Friday, June 18, 2010

Slowing down

I wonder if what's happening to me happens to other RV builders -- you start going too fast, the closer you get to finishing.

I noticed this for the first time this week when I caught myself yelling at washers, then the center cabin cover, and then bolts. There I was, alone on the field, cursing inanimate objects.

And making stupid mistakes, again. And not taking time.

Yesterday, I drilled the right wing to the rear spar. I just wanted to get it done. So I drilled it, starting with a 3/32" bit, then a #19, then a #10. I knew I should ream it (.311), which requires a 9/16" drill bit before using the reamer. But I didn't have a 9/16" drill bit, so I just went ahead and used a 5/16" drill bit and called it a day.

Of course the hole is bigger than it needs to be; you can't get a perfect hole with a drill bit, and I knew that. And I wasn't going to fly today, so it's not like I needed to hurry. But I did. This is the same wing I misdrilled a couple of years ago -- and repaired all but one hole -- so there was little liklihood of getting a tight fit anyway, but still... quality shouldn't suffer because of self-imposed pressure.

It didn't help, I suppose, that moments before I notice that the plexi lens on the right wing landing light I installed a couple of weeks ago had cracked and will need to be replaced.

The Vertical Power software upgrade attempt a week ago has resulted in a dead system. And the ICOM A210 comm radio fried a few months ago when I tried to install that.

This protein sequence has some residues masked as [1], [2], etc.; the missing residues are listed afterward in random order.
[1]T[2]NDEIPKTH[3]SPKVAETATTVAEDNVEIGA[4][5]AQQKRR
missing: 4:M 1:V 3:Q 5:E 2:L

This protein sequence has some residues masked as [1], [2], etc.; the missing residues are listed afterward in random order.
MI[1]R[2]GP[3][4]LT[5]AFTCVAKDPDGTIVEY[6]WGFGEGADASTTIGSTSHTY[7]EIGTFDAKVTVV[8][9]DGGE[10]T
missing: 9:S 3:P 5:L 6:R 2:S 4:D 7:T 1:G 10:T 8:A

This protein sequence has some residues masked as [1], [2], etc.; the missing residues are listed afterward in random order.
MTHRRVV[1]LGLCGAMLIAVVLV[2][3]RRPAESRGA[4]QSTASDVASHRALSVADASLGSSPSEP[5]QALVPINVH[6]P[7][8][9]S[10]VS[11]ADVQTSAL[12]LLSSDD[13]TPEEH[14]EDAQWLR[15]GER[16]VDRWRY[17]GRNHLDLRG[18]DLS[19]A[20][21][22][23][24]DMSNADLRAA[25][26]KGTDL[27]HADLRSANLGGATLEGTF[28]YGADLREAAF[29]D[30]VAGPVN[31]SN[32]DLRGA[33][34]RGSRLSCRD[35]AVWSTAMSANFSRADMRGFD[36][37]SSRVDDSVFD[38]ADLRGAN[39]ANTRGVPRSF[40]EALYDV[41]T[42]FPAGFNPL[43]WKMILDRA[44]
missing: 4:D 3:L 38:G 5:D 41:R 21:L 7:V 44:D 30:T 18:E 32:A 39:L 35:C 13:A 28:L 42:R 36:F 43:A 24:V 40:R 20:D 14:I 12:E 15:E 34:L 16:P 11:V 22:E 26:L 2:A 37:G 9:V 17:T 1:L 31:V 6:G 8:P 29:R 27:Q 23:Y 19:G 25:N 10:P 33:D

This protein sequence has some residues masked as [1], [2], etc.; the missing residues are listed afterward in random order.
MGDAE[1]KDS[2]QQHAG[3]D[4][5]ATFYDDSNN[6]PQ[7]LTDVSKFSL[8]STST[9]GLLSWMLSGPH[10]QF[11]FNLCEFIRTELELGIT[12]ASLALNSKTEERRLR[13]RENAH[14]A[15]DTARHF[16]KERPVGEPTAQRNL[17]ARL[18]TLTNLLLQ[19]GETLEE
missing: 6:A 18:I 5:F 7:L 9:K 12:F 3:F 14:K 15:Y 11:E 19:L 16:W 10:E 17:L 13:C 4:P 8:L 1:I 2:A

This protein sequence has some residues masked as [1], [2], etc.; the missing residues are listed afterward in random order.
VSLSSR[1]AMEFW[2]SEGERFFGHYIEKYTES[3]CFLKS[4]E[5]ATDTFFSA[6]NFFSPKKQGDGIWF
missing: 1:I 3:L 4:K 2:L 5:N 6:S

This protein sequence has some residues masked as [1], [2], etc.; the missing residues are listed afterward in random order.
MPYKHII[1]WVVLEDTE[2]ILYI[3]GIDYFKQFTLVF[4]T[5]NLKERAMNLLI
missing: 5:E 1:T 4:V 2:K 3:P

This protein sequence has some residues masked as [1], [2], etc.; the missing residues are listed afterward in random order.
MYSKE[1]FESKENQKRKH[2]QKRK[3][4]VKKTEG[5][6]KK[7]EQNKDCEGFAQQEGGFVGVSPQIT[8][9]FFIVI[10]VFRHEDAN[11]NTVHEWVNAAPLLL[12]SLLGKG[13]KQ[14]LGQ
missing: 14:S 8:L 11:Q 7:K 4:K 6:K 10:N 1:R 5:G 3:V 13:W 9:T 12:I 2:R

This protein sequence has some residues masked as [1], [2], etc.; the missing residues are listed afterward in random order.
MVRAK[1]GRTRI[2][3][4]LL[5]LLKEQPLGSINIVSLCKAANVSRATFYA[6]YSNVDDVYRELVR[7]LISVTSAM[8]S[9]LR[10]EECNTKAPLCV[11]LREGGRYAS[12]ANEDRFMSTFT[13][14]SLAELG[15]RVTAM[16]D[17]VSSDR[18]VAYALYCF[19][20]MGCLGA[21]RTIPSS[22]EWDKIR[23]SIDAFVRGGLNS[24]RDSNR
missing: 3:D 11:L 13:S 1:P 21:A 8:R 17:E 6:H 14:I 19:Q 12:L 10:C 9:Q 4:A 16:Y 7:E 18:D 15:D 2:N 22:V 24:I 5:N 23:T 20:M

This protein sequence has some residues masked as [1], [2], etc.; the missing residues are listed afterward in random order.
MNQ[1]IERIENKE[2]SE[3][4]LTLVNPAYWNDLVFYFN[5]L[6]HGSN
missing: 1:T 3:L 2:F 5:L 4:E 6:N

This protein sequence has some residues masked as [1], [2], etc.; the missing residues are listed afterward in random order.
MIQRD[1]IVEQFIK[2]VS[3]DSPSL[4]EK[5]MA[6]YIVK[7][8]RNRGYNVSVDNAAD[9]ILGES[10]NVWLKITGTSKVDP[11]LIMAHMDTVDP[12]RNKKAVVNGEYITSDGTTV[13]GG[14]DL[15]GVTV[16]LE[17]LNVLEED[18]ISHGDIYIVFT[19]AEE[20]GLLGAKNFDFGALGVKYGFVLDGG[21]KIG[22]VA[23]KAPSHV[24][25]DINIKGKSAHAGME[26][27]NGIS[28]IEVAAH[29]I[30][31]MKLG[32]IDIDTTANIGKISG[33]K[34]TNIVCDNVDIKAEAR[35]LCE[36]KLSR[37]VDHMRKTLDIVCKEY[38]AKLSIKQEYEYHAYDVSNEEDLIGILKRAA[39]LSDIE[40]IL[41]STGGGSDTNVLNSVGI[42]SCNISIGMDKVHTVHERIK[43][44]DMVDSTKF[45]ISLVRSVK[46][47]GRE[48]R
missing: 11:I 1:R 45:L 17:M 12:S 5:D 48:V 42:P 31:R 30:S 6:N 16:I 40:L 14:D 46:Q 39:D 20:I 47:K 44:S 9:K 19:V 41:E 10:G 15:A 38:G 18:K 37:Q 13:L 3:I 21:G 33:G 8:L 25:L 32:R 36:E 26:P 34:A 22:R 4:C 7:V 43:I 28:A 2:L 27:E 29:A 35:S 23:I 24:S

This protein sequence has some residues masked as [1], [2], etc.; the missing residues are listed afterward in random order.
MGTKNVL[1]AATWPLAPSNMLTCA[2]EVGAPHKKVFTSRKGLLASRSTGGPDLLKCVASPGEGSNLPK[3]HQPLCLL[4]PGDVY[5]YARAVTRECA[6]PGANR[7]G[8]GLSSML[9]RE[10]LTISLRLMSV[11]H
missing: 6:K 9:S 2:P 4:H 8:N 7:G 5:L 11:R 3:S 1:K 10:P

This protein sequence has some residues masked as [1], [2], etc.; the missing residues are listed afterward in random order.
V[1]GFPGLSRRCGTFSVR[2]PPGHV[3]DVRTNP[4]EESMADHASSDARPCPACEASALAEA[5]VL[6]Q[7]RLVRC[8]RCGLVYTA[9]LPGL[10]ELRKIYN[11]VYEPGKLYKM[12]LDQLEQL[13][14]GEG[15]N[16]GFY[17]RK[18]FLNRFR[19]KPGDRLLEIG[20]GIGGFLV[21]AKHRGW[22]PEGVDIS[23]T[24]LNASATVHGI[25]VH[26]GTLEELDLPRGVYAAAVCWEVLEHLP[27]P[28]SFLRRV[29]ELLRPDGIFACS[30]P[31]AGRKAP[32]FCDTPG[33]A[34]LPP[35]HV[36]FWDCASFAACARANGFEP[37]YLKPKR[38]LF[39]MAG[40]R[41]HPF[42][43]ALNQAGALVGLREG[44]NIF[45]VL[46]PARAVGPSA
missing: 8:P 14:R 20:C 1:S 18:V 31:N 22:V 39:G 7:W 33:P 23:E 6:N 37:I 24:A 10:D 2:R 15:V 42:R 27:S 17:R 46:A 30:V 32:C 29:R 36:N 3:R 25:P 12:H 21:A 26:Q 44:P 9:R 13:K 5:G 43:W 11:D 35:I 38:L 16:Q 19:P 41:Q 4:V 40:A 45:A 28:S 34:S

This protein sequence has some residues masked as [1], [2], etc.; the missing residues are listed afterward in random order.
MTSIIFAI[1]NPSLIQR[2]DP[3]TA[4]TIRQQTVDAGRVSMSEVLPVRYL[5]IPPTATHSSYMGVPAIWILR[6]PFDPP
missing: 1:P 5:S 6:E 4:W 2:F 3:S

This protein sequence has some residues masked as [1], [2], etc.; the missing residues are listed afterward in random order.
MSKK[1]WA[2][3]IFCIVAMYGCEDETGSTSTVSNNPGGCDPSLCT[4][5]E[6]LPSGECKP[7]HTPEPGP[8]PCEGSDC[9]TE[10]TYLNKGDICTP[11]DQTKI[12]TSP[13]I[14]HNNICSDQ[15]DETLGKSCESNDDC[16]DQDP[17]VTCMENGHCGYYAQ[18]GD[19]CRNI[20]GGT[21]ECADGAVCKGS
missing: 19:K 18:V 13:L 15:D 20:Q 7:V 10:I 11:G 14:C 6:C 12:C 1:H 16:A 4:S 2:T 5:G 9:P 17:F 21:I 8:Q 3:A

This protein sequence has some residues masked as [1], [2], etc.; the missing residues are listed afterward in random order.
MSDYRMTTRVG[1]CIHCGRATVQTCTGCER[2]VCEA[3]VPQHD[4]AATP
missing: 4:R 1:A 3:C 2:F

Seriously? Am I cursed?

When you start kicking yourself with, "Can't I do anything right?", you usually can't while trying to prove you can. Better to close the hangar door and go for a bike ride.

And so I'm caught in a vortex of needing to push ahead and needing to slow down. This is one of those times, when having a partner on the project would have been a good thing.


  1. Take a time out from your usually try and look at your project as a relaxing time not work that has to be completed in a certain time, I am building a RV7A and this time I spend on my project in my shed is my relaxing time, so what I am trying to say is you are looking at it all wrong, how many other people would love to have our passion for flying and to have the freedom to be able build a RV and fly it one day how lucky are we!

  2. I posted a comment to you and signed it anonymous but I have decided I should have told you who we are, it is all of us, we all would like to see you finish your project, take your time relax into it and above all enjoy your time doing it. Mac

  3. I know exactly what that feels like. My airplane is a 1964 Impala that's (sort of) become mine since my father died. As a car guy, I relish a mechanical challenge but sometimes get excruciatingly frustrated at my ham-fisted approach to what should be straightforward tasks.

    Having a second set of educated eyes on a project is better than any toolbox.

  4. I'm finding the same thing, Bob...I often have some self-induced pressure to get things done - and that leads to mistakes. Seems like I've been ordering a lot of replacement parts from Van's recently...partly because I'm a perfectionist, and partly because I'm in such a hurry that I'm not mindful of what I'm doing.

    I don't have an answer, except that I'm working on mindfulness...

    Best of luck...Dave Setser